How does Diamond explain the fact that domesticable American apples and grapes were not domesticated until the arrival of Europeans? in Guns, Germs, and Steel

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Diamond explains that it is unlikely that Native Americans would have overthrown their traditional nomadic hunting-gathering existence to settle down into a sedentary food-producing way of life unless several other domesticable plants and animals were available to make the transition worthwhile.  In other words, it didn't have anything to do...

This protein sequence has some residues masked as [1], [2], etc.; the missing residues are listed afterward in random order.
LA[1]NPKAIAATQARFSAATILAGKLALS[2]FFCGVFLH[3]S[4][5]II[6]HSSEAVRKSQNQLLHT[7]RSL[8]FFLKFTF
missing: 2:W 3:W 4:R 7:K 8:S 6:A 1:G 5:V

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Diamond explains that it is unlikely that Native Americans would have overthrown their traditional nomadic hunting-gathering existence to settle down into a sedentary food-producing way of life unless several other domesticable plants and animals were available to make the transition worthwhile.  In other words, it didn't have anything to do with the apples or grapes specifically, but rather the limited number of additional potentially valuable crops in the area that would have made the lifestyle change appealing.  He suggests that Native Americans likely would have gotten around to domesticating these crops eventually, but that Europeans arrived before they progressed to that state.

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